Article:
As the customer who purchased cigarettes was leaving the restaurant, Zhou noticed him drawing his gun. Once outside, this customer began firing his gun. The male who had accompanied him to the restaurant but remained outside also started to fire shots from a gun. Zhou heard four gunshots and realized that he had been shot in the leg. He also saw bloodstains on the floor of the restaurant. Green had hurriedly left the restaurant. Later, police recovered blood evidence and bullets, as well as spent shell casings outside of the restaurant. They also photographed the wall damaged from bullet strikes inside of the restaurant.
After Zhou was treated for his leg injury, he was eventually taken to the police station, where police showed him a twelve-person photo array. Zhou identified defendant as one of the shooters. Zhou testified that he was ninety-percent certain that he had correctly identified the person in the photograph as the shooter who had remained outside, although he acknowledged that in his grand jury testimony, he had testified that he was unable to see the male who had remained outside " very good."
Defendant was apprehended later that evening following a car pursuit and foot pursuit. As defendant was fleeing from police, one officer observed defendant throw a gun that he had been carrying during the flight. Police recovered the weapon, and at trial a ballistics expert testified that all the bullets and casings the officers retrieved from the scenes of both shootings had been fired from the [437 N.J.Super. 270] weapon police recovered from underneath the dumpster. Green died from his bullet wounds four days after the shootings.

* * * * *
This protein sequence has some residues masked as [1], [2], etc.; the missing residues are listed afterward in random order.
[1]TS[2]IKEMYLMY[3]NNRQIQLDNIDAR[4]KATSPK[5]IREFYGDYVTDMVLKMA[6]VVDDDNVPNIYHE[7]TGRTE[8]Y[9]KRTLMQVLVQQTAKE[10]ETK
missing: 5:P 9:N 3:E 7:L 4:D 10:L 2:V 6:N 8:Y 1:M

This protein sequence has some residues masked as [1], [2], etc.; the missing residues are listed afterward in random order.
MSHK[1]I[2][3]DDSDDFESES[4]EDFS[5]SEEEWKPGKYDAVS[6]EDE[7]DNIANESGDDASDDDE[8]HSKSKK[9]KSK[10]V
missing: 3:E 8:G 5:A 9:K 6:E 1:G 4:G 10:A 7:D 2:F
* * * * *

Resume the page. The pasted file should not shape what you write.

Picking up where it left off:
[ Id. at slip op. 2-5.]
The jury convicted defendant of first-degree conspiracy to murder, N.J.S.A. 2C:5-2 and 2C:11-3(a); first-degree attempted
murder, N.J.S.A. 2C:5-1 and 2C:11-3(a); first-degree conspiracy to murder, N.J.S.A. 2C:5-2 and 2C:11-3; first-degree murder, N.J.S.A. 2C:11-3(a)(1) and (2); third-degree unlawful possession of a weapon, N.J.S.A. 2C:39-5(b); second-degree possession of a weapon for an unlawful purpose, N.J.S.A. 2C:39-4(a); simple assault, N.J.S.A. 2C:12-1(a)(1); and fourth-degree resisting arrest, N.J.S.A. 2C:29-(a)(2). At sentencing, the court imposed an aggregate sixty-seven-year custodial sentence.
Defendant appealed his conviction, raising the following issues for our consideration: the court failed to engage in the three-step analysis mandated in Gilmore, 103 N.J. at 535-38, notwithstanding that the prosecution exercised seven of its nine peremptory challenges to exclude African-American jurors (Point I); the court erred in its jury instruction on identification (Point II); and the court subjected him to disparate treatment when it imposed a custodial sentence greater than the sentences received by his co-defendant (Point III). Thompson I, supra, slip op. at 5-6.
In that prior decision, we found no merit to defendant's Point II. As to Point I, we agreed that defendant had established that a cognizable class of prospective jurors had been excused and remanded the matter
to afford the prosecution the opportunity to articulate its reasons for excusing the seven African-American prospective jurors and for the court to then weigh those reasons against defendant's prima facie case in order to determine whether defendant has met his ultimate burden of proving by the preponderance of the evidence that the ...